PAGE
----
April 6, 2007 Good Friday St. John 18:1 – 19:37
The richness of the Passion Gospel as it was read on Palm Sunday from St. Luke and then today and always on Good Friday from St. John is of such depth and such beauty in so many ways, as it is tragic and heartbreaking year by year, yet so compelling, and opening in so many places doorways to exploration and reflection, moments of potential for grace and peace in the midst of every trouble that there can be in the world. And certainly as we hear this Passion Gospel again today, and as parts of it from St. Matthew are sung in that magnificent work by J.S. Bach as well in the next hour, it is my prayer that the right door for you will be opened, that the last best gift of his presence and love will be with you now and through this weekend and in all fullness, fresh and new, as the sun comes up on Sunday morning.
In preparation for this Holy Week in St. John this year I was looking at a few places where John shares a moment with us that is unique to his telling of the story, and the moment that has drawn me again and again to reflection and meditation and with great depth and resonance, from the 19th chapter, beginning at the 26th verse: “When Jesus saw his mother, and the disciple whom he loved standing near, he said to his mother, “Woman, behold your son!” Then he said to the disciple, “Behold, your mother!” And from that hour the disciple took her to his own home.”
This a tender moment. In the midst of the cosmic drama, not just of one man’s life and death, but as all the spiritual forces and powers and principalities of heaven and hell are gathered in their ultimate battle, as good and evil, truth and falsehood are pitched in mortal combat, as all who were and are and ever will be are engaged in the platform of eternity in this one central act of divine destiny and purpose, Jesus pauses to speak to his mother and his friend. The tenderness, then, the care, the significance of this moment so powerful to us, the story and moment handed down from generation to generation, the subject of wonderful works of art—not because it is so great a thing, but because it is something so small.
The detail may have historical interest, as the Evangelist seems to have known from the Beloved Disciple this tradition that Mary had come to live with him in Ephesis from that moment on, and there is today a shrine in Ephesis marking a traditional memory of the home where John and Mary lived in later years. And there is something of the history of the church here. I know when I was rector of St. Paul’s Church in Bloomsburg, Pennsylvania, I organized an ecumenical preaching service on Good Friday, with the preacher on this word, “Behold your son, behold your mother,” to be inevitably the pastor of the local Roman Catholic parish. This moment when Mary goes from being the Mother of Jesus, and the Mother of God, to being with an explicit direction from Jesus himself now the Mother of the Church, and our friends and cousins as it were in the Christian family in the Roman Catholic Communion of the Church seem to have kept that sense alive with perhaps the most energy and devotion. John the Disciple standing for all of us, and now and for all times she is to be our Mother. I think all of that is good and meaningful and appropriate.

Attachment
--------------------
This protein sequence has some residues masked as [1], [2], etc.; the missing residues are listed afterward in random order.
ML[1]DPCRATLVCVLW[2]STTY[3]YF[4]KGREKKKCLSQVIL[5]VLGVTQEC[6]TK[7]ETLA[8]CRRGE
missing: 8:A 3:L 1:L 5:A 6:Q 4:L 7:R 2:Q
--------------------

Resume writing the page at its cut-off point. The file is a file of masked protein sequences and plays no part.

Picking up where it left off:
In the class I help teach over at the Pittsburgh Theological Seminary one of our students, a Presbyterian seminarian, from a tradition not known as one to pay special attention to the Virgin beyond the confines of the annual Christmas Pageant, was talking about this the other day, about a former Roman Catholic in her congregation who in the hospital had a request for a special prayer to the Virgin Mary. The seminarian’s comment, something like, “I find it hard to imagine that Jesus will be too upset when people are overly attentive to his mother.”
In any case, as I pause over this moment at the Cross, here this afternoon, it seems so very powerful to me in its tenderness and simplicity. The scene all around them is noisy and chaotic, and in some ways it is as if the whole fabric of creation is about to be torn in two—there is that much stress in the air. And Jesus in his dying agony, stripped, tortured, abandoned, humiliated, as he struggles for his last breath or two in this life—Jesus from the Cross blessed these two who are dearest to him, his Mother, and John, the one they would call “the beloved disciple” because of their special closeness. By giving them to each other. If that is quite the right way to say that. By giving Mary the Virgin Mother of God a new chapter of life and vocation now, a new child, this disciple, and the whole church, for whom she will pray, whose life will be her care. And by giving John this new Mother. And all of us. Perhaps no more profound and compelling way to show us what we are to him, truly his brothers and sisters, all of us.
At the Cross for Mary and for John there are tears of loss. And yet there is also this gift, this new chapter, a new beginning of their lives, new purpose, new identity. Literally for them, and in a deeper spiritual reality for all of us as well. This tenderness, this generosity. It’s a horrible moment, this hour on Good Friday, this hour of shame and death. But even here, there is love. There is his gracious presence. Bringing the lost together, caring for them, healing what is broken in their lives, setting them free to live the life God has in mind for them. Even here. For Mary, for John, and for us. His gracious presence. Forgiveness. Reconciliation. Calling us into care for one another, into new and deeper relationship to him, as we are his brothers and sisters, children now of the same Mother, and sending us out to live with compassion and care for one another in his name.
May this dark hour be more than darkness for us, then, but the first hour of a new dawn, a new day, loving one another as he loved us.